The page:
One of my teachers Rebbetzin Heller explains, “Our tradition tells us clearly that women need more flexibility in their spiritual paths than men do… Women are not given more freedom because less is expected of them; on the contrary, Judaism assumes that women are capable of finding equally growth-producing outlets for their energies on their own…”
Specifically, regarding prayer, Rebbetzin Heller teaches, “Women have the choice to attend or not attend synagogue. If a woman finds that synagogue prayer answers her spiritual needs, she should go. If not, she should pray at home. Not praying is not an option- women’s prayers are just as needed and important as men’s.” Since women do not have the obligation to pray in a minyan, they are not counted as part of a minyan even if they do attend shul because “Jewish practice [unlike American law], is based on obligations, not rights.”
Growing up in school, I was taught that aside from physical differences, men and women are essentially the same. The Torah does not take this view. G-d created men and women differently so that they can complement each other in fulfilling the purpose of creation. In Judaism, men are considered more external beings, whereas women are more internal by nature. This is expressed in our respective sexual organs. It is also expressed in the many external laws that men have, which women don’t. For instance, men must wear a kippah on their head, an external sign that there is Someone above them. The tzitzit, the strings that hang from the four corners of a man’s shirt, are an external reminder to keep the commandments. Men need the external structure of praying three times a day, in a shul, with a minyan. Women don’t need this external structure.
Yet because we live in a culture that prioritizes what happens outside the home, in the public arena, men are perceived to be more important. This may be the perception from outside the Torah community, but as someone who lives in a Torah community, I can say that this is just not true. The women in my community are valued and respected by the men. In fact, a Jewish man is supposed to respect his wife as much as himself and honor her more than himself. If this ideal is not manifest (and unfortunately it’s not always), it is the fault of individual men, not the Torah.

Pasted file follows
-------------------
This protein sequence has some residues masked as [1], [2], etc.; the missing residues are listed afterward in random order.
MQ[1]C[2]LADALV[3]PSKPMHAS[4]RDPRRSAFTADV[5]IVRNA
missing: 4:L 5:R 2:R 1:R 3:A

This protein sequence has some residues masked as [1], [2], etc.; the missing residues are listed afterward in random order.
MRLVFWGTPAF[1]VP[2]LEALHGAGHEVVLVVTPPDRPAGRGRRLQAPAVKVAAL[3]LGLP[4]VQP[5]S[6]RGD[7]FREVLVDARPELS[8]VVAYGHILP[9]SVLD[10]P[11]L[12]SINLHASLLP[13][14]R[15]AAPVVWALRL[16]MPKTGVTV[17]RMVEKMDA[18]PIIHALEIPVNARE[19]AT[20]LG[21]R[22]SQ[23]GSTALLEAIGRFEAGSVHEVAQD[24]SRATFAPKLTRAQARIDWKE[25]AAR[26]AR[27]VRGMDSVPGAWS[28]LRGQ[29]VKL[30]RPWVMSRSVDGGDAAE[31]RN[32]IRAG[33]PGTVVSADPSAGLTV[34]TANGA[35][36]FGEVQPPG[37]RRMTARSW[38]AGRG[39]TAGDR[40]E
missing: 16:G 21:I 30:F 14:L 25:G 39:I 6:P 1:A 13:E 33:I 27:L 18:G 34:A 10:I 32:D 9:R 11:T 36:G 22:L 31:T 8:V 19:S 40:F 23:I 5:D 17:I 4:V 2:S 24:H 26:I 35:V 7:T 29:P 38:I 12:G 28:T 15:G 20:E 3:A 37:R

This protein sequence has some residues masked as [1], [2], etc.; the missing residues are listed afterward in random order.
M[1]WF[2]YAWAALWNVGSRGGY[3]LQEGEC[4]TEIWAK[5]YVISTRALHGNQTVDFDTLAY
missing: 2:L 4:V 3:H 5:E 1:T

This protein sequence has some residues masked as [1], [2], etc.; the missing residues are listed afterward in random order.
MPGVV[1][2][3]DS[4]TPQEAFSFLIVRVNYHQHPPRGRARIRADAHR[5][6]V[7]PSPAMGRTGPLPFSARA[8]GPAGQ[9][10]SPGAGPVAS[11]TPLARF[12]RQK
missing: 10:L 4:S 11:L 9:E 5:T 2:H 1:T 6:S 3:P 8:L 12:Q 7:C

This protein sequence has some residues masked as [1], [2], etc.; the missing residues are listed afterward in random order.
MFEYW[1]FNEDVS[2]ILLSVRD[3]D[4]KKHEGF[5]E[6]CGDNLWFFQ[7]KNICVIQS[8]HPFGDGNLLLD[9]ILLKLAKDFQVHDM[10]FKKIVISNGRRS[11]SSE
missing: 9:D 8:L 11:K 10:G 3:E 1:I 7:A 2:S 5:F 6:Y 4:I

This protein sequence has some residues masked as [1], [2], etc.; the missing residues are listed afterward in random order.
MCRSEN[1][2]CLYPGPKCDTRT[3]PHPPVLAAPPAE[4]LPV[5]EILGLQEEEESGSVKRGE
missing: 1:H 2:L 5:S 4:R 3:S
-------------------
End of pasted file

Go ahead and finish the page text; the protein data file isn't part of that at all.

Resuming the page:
Rabbi David was right that in Jewish law, a shul does need a Torah scroll before a nicer women’s section. To read from the Torah is an integral part of a shul. That being said, Rabbi David should have been more sensitive to the women in this situation. Instead of insisting that the shul use the funds that the women worked hard to raise for their balcony, he could have encouraged a separate campaign for the scroll. Of course, such problem-solving only works in real life, and not in a film that needs conflict.
Misappropriating the Funds for a Torah Scroll
Rabbi David crosses the line when he decides to take matters into his own hands and forge two signatures on the check earmarked for the women’s balcony and use it for a Torah scroll. Not only are his actions illegal, but what blessing will come through a Torah scroll written in this devious manner? Obviously, his actions here were dishonest and not at all in alignment with Jewish law.
View From The Balcony
Overall, all parties ultimately had good intentions. The women wanted a beautiful space to pray in. Rabbi David wanted to help a struggling community rebuild its shul and grow in its Torah observance. The poor men, who were stuck in the middle, wanted both.
However, the women did not acknowledge the priority of a Torah scroll for the shul. At the same time, Rabbi David did not properly acknowledge the importance of a beautiful women’s balcony to the women in this community. If both had, perhaps all parties could have taken a more sensitive, problem-solving approach. Of course, this is a movie. And while there are moments where the film shows Jews putting aside their differences to come together, ultimately each community remains separate. It would be refreshing to see a film that shows how we Jews can seek to understand each other and unify, rather than focus on what sets us apart.
 Jewish Women Speak, Rebbetzin Heller, “The Jewish Woman’s Path to Spirituality,” p. 26.
 Id. at 27.